We were introduced to the client, a scaffolding company, by the company’s newly appointed accountant.
The accountant had identified errors in the previous accountant’s work, which resulted in additional costs and liabilities for the company.
In addition, HMRC had threatened to petition to wind the company up and despite measures to reduce overheads, the director was unable to continue to trade.
Liabilities of £240k were identified, with a significant proportion due to HMRC.
With the assistance of the accountant and agents it became apparent that the recovery of the assets (primarily the scaffolding stock which was located across numerous sites) would be expensive.
The director believed that the business had potential and expressed an interest in acquiring certain assets from the liquidation.
Following the formal CVL and marketing attempts, agents recommended the acceptance of the director’s offer to purchase certain assets.
Shortly after our appointment, a sale of certain assets was made to a connected party in accordance with insolvency rule requirements.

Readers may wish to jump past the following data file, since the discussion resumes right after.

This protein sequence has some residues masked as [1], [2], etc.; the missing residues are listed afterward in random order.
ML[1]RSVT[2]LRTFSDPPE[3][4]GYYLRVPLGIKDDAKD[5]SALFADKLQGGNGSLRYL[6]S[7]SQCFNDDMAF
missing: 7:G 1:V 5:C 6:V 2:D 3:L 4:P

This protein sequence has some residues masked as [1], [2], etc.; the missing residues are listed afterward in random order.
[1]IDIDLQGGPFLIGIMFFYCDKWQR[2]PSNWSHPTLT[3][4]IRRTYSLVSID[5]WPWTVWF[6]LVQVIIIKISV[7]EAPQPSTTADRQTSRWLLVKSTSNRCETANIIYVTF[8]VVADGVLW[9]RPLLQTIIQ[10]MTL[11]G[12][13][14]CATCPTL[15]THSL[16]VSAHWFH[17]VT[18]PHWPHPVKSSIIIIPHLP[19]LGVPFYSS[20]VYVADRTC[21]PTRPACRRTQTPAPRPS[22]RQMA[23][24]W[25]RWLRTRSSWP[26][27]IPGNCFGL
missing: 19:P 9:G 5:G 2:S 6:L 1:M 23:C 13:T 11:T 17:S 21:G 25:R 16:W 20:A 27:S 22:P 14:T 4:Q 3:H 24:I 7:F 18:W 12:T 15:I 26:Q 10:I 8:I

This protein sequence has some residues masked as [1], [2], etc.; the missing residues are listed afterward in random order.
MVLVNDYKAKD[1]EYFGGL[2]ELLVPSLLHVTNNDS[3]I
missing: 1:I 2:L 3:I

This strategy enabled the ongoing work in progress to be recovered. It also meant there was no need to incur the expense of removing the stock (scaffolding) to store and sell it to a third party, which would have significantly reduced any realisable value.
The sale was also structured such that it allowed the new purchasing company to defer the consideration over 12 monthly payments, assisting the new business with cash flow and enabling continuity with customers.
Preferential creditors received 100p in the pound and unsecured creditors received a dividend of 73p in the pound.